(A fox just ran across my yard: bliss! Now, what can I do with that?)

Core Training

I was stretching on the dining room floor this afternoon, raising my legs in the air, straight at the knees, and lowering them down as far as I could go while focusing on my experience of every vertebra touching flat on the floor, keeping my core tight. I heard myself say, “This is all I have to do. I’ll have everything I want then.”

I laughed. And then it hit me: core training. That’s exactly what I need: to strengthen the core of my being; strengthen my integrity, my will, my authenticity, empathy and compassion, my capacity to live according to what I believe, my capacity to communicate from the heart and the mind and the gut. Core being. Core capacity. Core strengthening. Core training.  And art!

I’m feeling confident it neither gets simpler than that, nor more complicated. I’ll know more tomorrow.

(Shout out to one of my favorite BuJu/JuBu psychiatrist/psychologist writer, Mark Epstein;  I’m pretty sure Going on Being is all about core training.)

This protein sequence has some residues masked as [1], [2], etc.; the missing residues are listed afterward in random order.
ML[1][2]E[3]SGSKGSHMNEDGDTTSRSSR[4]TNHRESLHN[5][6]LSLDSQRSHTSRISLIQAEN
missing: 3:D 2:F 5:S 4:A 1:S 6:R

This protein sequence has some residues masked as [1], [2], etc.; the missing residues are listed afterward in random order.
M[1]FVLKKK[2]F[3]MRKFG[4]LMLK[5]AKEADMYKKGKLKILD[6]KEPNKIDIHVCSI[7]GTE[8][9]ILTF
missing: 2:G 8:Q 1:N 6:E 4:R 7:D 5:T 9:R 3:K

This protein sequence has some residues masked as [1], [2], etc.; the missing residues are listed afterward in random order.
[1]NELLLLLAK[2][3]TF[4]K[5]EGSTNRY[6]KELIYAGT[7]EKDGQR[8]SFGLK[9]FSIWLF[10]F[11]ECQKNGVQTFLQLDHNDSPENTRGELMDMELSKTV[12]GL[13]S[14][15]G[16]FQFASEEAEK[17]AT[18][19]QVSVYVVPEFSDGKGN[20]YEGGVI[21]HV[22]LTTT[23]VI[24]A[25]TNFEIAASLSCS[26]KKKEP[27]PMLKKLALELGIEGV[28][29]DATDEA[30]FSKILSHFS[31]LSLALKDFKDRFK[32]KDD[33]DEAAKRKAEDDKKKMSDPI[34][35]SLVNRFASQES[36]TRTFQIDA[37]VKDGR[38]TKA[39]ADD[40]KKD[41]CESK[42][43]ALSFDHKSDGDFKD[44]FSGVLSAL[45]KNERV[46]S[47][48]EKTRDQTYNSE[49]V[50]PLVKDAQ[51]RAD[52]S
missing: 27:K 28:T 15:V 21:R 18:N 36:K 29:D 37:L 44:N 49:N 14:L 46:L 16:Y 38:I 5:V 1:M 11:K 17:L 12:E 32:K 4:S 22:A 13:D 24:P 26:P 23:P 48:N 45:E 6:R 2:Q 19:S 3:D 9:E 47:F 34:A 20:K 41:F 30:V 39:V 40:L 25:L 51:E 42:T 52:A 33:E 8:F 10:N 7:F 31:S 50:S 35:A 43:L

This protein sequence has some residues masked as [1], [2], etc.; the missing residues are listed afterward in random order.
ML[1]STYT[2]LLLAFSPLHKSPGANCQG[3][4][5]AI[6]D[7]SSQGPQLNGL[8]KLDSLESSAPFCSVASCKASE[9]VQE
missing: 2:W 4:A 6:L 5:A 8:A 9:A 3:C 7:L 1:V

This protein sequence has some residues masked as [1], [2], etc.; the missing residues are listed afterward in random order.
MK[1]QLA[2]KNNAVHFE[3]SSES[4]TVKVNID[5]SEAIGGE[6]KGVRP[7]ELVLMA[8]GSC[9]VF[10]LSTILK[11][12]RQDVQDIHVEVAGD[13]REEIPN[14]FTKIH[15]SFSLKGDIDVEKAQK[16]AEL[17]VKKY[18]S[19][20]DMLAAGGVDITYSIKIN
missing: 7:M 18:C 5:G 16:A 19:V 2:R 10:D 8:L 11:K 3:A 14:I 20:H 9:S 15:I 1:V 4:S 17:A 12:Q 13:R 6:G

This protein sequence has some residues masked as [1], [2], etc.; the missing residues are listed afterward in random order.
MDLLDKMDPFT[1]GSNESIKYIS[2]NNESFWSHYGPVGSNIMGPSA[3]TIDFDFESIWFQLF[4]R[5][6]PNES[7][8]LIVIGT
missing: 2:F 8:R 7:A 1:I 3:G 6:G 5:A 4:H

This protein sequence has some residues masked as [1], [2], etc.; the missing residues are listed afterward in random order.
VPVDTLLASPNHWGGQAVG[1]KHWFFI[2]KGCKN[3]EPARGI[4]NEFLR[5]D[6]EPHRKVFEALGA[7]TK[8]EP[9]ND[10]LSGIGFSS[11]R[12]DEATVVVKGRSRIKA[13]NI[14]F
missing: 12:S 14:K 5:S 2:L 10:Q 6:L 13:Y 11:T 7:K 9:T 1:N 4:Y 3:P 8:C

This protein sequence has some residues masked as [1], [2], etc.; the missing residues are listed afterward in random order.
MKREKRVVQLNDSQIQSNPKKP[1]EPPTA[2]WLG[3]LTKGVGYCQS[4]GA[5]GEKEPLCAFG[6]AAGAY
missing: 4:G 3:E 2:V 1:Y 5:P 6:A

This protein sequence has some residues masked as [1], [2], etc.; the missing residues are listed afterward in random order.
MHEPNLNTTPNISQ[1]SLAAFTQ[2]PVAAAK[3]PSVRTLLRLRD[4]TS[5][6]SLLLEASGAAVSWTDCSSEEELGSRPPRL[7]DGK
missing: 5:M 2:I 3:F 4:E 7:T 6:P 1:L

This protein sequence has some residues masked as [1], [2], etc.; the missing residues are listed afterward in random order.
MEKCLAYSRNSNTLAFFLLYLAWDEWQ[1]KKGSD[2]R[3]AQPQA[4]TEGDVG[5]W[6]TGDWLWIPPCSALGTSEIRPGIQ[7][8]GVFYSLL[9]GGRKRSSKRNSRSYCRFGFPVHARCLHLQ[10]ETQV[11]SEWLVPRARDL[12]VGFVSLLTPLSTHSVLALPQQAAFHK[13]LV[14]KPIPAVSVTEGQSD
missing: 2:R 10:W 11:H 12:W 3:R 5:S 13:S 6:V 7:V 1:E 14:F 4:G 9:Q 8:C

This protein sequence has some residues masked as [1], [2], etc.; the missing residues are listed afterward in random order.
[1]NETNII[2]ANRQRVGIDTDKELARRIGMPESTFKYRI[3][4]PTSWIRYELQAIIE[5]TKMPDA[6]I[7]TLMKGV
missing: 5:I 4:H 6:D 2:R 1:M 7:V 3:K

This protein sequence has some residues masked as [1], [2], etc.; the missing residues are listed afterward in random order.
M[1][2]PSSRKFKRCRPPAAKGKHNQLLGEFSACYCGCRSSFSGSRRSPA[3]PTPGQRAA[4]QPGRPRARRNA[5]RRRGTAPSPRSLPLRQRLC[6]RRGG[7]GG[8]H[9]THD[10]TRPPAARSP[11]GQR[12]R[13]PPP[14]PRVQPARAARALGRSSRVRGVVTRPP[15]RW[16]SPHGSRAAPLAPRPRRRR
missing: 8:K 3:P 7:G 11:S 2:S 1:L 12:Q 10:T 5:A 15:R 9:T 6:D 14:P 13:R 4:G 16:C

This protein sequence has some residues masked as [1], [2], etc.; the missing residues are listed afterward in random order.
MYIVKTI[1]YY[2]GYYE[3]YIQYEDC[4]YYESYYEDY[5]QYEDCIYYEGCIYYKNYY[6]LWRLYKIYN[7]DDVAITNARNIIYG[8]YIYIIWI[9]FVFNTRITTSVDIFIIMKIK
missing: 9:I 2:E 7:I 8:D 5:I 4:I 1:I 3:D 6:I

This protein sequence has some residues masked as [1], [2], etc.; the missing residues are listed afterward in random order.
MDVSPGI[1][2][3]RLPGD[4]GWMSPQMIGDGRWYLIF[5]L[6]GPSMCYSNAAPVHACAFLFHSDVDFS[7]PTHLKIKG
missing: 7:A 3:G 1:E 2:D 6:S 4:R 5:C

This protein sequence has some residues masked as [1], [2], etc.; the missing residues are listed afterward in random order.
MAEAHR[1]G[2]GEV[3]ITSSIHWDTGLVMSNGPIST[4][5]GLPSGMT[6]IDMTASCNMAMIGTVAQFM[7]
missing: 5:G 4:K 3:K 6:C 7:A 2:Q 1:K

You have the right to not bear arms against yourself!

A person who doubts himself is like a man who would enlist in the ranks of his enemies and bear arms agains himself. He makes his failure certain by himself being the first person to be convinced of it.

Ambrose Bierce

via A person who doubts himself is like a man who would enlist in the ranks of his enemies… – Ambrose Bierce at BrainyQuote.

Emotions in Motion: The Wise and the Unwise

In my last contract position, I found myself — happily! — surrounded by highly intelligent and — less happily — very tense  and competitive co-workers. Daily interactions were charged with complexity and tension; people felt fearful, distrustful, unhappy, and exhausted  . . . often despite having had extraordinarily good leadership training and the most noble goals. At the same time, I can say with utmost confidence that everyone wanted to succeed and that everyone wanted “us as a team” to succeed.

So what was missing? Emotional intelligence — the capacity to be aware of and manage one’s emotions and to wisely  handle interpersonal relationships  — may just be the single most important factor in both personal and professional success. We all know that domain knowledge alone won’t cut it, and that good intentions frequently go nowhere.  Mere mouthing of positive affirmations won’t make a difference either. And all the training in the world won’t lead anywhere if individuals and teams aren’t motivated, committed and even held accountable for serious behavioral and emotional changes in practice.